"Some of us have been doing this for 30 years, it takes a lot to shock us. And we are pretty surprised."

"I really thought I was saying good bye to you."

"When we told you we thought you should quit treatments, we never would have imagined you'd look as good as you look today." 

Trevor’s scan looks "cautiously optimistic." Many of the areas that showed tumor activity look lots better.

There are two new areas that we aren’t sure about. The scans show flares that could indicate swelling and irritation from the radiation treatments, or they could indicate new tumor growth.

There isn’t a way to know right now. We will take another scan in another month and reevaluate.

We are still holding a glass up on the palm of our hands. It is still heavy, but for the moment we can see it as half full, and we keep walking forward with that. 


As always, your love, prayers, support, energies and hope help to sustain us. Thank you. 

***Thank you too, to all who helped us in our hard moments this week - Ben & Stacey McAffee, Hillary Linderman, Ty & Erin Weedop, Jackie Ivie, Lacy Grover, Josh Jackson, Grandma and Grandpa Ivie, Mackenzie Johnson, Justin & Mikelle Linderman, the incredible HCI staff and our neuroncology team and the very many more who were far away making phone calls, sending texts and prayers. Thank you. Thank you. 

Monday, March 2, 2015

It Isn't Hard Enough Yet

Have you ever noticed that the moment right before you are ready to give up is also the moment right before a miracle happens?

I haven’t offered much of a medical update on here for a while.

How do you write about the fact that your husband lost virtually all strength and movement? How do explain how terrifying it is to see a physical deterioration that gets worse and worse each day.

How do you articulate the feelings that come when his doctors call him in and tell him that they might recommend stopping radiation treatments in light of the rapid physical deterioration. They are concerned that the symptoms we are seeing may evidence that radiation isn’t effective or that radiation may be making those symptoms worse. How do wrap your mind around talking about “quality of life” as opposed to simply talking about life?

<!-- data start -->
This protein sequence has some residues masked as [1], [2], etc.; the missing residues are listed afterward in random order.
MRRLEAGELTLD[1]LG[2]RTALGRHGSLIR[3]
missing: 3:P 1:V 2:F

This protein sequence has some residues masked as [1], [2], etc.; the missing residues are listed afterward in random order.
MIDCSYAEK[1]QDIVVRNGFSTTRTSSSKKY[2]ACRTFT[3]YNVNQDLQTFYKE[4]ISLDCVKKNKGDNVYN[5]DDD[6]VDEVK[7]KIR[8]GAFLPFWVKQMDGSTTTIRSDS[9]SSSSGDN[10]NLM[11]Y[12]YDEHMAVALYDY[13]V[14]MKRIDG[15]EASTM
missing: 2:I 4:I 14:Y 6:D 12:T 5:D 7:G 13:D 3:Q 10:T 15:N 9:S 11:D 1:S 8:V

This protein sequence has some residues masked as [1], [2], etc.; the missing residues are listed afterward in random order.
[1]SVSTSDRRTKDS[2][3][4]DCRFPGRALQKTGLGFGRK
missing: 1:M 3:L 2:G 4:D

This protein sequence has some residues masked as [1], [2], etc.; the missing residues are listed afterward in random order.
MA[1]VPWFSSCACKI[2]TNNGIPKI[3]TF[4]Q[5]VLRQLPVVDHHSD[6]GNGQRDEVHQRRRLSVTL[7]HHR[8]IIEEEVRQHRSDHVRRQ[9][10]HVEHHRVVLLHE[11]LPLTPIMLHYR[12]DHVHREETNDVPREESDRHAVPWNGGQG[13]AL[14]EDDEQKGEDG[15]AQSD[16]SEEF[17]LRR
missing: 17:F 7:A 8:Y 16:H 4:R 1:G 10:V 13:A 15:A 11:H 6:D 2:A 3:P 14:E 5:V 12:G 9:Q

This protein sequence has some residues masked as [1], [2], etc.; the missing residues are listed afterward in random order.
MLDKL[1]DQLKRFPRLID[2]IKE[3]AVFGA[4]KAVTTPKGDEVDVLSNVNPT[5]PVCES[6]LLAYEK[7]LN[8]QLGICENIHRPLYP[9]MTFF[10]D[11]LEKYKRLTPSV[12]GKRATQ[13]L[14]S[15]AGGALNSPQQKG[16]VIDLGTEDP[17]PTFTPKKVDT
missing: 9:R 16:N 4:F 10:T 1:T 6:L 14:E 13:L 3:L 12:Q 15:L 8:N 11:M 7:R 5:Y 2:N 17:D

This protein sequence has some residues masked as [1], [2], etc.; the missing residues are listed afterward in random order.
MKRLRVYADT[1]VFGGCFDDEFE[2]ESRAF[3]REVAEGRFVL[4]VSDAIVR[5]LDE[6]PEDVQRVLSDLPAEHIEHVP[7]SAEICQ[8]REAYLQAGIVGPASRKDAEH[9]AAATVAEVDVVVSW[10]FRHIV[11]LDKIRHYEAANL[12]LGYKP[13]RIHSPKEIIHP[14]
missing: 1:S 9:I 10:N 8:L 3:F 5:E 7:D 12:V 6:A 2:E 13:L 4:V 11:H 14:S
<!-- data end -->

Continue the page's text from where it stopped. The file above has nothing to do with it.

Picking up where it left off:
As I talked with one of the doctors later on that particularly hard day privately he told me, “It’s unfortunate that we often metaphorically attach the analogy of a battle to fighting cancer because when things get too hard, and it becomes questionable as to whether or not treatments should continue to be administered some patients can view stopping treatment as ‘giving up.’ We are in this as long as Trevor wants to be in this. But if you can talk with him, help him understand that he may never regain the movement. Continuing radiation could make it worse. Tell him that he isn’t letting anyone down. Tell him he doesn’t have to do this anymore.”

How do you tell your husband that?

But I tried. In the dark quiet of our room one night I spoke slowly and carefully about the things the doctors had said. I assured Trevor I loved him, that I would hold his heart with me forever. That if he was done, this all could be done. Whatever time there is could be spent without drugs and doctors and IVs and appointments. I told him I would support him in whatever course he decided to take this part of his life. I would be there. I was with him.

“It isn’t hard enough yet to quit.” He responded.

And again, I wondered, how?

How is it not hard enough to be in pain all day and all night long? How is it not hard enough to be so tired that you can have only one or two sustained conversations per day? How is it not hard enough to not be able to feed yourself? How is it not hard enough to be so overcome with emotion when your kids hug you or your father lifts your dead-weight that you weep? How is it not hard enough to try and manage anxiety attacks that flare easily and are difficult to calm? How is it not hard enough to lose control of bodily functions we all take for granted? How is it not hard  enough to submit yourself everyday to treatments that make you feel exhausted and awful? How is it hard enough to not be able to move at all?

But all I said was, “I’m with you.”

Trevor has a spirit composed of a magnitude and strength that cannot be contained by a physical body. Nor will it be limited by a physical body.

To hear him tell it, after everyone who mattered the most to him was telling him it was okay to quit he became even more committed to getting better.

And, miraculously, he started to.

I will never believe anything less than that he is lifted by the heavenly and humanly collective energies, faiths and wills expended on our part, and by his own divine strength.

Slowly he has begun to regain some movements. He sits straighter on his own now,  fighting hard to find his balance. He can join us at the table. He can lift his right arm again, can balance a fork between his fingers and can feed himself at every meal.  He can take aided steps, standing and pivoting more on his own each day. He can slowly read small amounts of text that eluded him last week. He can find more focus even when the house fills with happy noise and activity. He can hold me again at night and we can connect through tender words and feelings.

Does all of this mean that he is getting better?

The short answer is that this moment is better—and that is all that matters. We have this moment.

Hopefully more mobility will come. Hopefully a stabilization period will come.

Trevor will finish his last radiation treatment today. For a while, at least, this means no more daily trips to Salt Lake City. It means his brain can begin to manage the damage caused by the radiation, and that might result in even more improvement.

We hope the radiation has disrupted the cancer’s progression.

We won’t know much until we have an MRI on March 24.

Until then, we won’t let the fear of tomorrow rob us of the miracles of today. And we don’t have to look very far to see just how many miracles there are.